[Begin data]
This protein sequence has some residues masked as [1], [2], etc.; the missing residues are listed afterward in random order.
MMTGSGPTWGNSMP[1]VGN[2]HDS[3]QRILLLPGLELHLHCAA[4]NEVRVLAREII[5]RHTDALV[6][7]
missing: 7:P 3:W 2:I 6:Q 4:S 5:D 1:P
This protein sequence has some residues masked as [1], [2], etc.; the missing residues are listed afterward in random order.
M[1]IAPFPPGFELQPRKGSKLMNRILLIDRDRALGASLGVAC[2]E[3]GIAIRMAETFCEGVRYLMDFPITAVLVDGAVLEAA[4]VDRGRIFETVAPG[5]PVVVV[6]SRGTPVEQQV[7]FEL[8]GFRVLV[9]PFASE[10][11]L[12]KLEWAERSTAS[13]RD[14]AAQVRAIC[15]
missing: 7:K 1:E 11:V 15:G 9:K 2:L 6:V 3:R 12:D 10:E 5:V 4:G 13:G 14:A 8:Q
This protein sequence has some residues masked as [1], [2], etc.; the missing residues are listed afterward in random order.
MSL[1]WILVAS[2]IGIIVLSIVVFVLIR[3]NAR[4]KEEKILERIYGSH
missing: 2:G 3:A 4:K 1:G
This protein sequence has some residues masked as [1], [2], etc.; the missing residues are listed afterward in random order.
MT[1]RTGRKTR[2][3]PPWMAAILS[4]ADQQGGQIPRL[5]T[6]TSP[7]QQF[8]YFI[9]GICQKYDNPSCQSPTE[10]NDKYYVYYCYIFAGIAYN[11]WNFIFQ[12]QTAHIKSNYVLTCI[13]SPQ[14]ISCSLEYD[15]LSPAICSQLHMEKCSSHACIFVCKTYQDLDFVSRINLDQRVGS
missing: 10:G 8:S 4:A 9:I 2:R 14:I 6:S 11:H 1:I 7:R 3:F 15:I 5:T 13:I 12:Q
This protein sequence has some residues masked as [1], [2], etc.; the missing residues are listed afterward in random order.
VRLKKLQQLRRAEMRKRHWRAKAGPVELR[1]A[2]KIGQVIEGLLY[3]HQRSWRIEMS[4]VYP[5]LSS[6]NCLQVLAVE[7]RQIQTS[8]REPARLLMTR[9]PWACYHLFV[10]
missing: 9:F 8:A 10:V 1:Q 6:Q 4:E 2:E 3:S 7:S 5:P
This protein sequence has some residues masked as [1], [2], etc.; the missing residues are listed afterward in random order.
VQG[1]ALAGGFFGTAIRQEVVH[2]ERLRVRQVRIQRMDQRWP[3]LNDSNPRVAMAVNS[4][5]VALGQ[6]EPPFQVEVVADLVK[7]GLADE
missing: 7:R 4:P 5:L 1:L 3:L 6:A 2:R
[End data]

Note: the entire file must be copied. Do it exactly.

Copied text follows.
This protein sequence has some residues masked as [1], [2], etc.; the missing residues are listed afterward in random order.
MMTGSGPTWGNSMP[1]VGN[2]HDS[3]QRILLLPGLELHLHCAA[4]NEVRVLAREII[5]RHTDALV[6][7]
missing: 7:P 3:W 2:I 6:Q 4:S 5:D 1:P
This protein sequence has some residues masked as [1], [2], etc.; the missing residues are listed afterward in random order.
M[1]IAPFPPGFELQPRKGSKLMNRILLIDRDRALGASLGVAC[2]E[3]GIAIRMAETFCEGVRYLMDFPITAVLVDGAVLEAA[4]VDRGRIFETVAPG[5]PVVVV[6]SRGTPVEQQV[7]FEL[8]GFRVLV[9]PFASE[10][11]L[12]KLEWAERSTAS[13]RD[14]AAQVRAIC[15]
missing: 7:K 1:E 11:V 15:G 9:K 2:L 6:V 3:R 12:D 10:E 5:V 4:G 13:G 14:A 8:Q
This protein sequence has some residues masked as [1], [2], etc.; the missing residues are listed afterward in random order.
MSL[1]WILVAS[2]IGIIVLSIVVFVLIR[3]NAR[4]KEEKILERIYGSH
missing: 2:G 3:A 4:K 1:G
This protein sequence has some residues masked as [1], [2], etc.; the missing residues are listed afterward in random order.
MT[1]RTGRKTR[2][3]PPWMAAILS[4]ADQQGGQIPRL[5]T[6]TSP[7]QQF[8]YFI[9]GICQKYDNPSCQSPTE[10]NDKYYVYYCYIFAGIAYN[11]WNFIFQ[12]QTAHIKSNYVLTCI[13]SPQ[14]ISCSLEYD[15]LSPAICSQLHMEKCSSHACIFVCKTYQDLDFVSRINLDQRVGS
missing: 10:G 8:S 4:A 9:I 2:R 14:I 6:S 11:H 1:I 7:R 3:F 15:I 5:T 13:I 12:Q
This protein sequence has some residues masked as [1], [2], etc.; the missing residues are listed afterward in random order.
VRLKKLQQLRRAEMRKRHWRAKAGPVELR[1]A[2]KIGQVIEGLLY[3]HQRSWRIEMS[4]VYP[5]LSS[6]NCLQVLAVE[7]RQIQTS[8]REPARLLMTR[9]PWACYHLFV[10]
missing: 9:F 8:A 10:V 1:Q 6:Q 4:E 2:E 3:S 7:S 5:P
This protein sequence has some residues masked as [1], [2], etc.; the missing residues are listed afterward in random order.
VQG[1]ALAGGFFGTAIRQEVVH[2]ERLRVRQVRIQRMDQRWP[3]LNDSNPRVAMAVNS[4][5]VALGQ[6]EPPFQVEVVADLVK[7]GLADE
missing: 7:R 4:P 5:L 1:L 3:L 6:A 2:R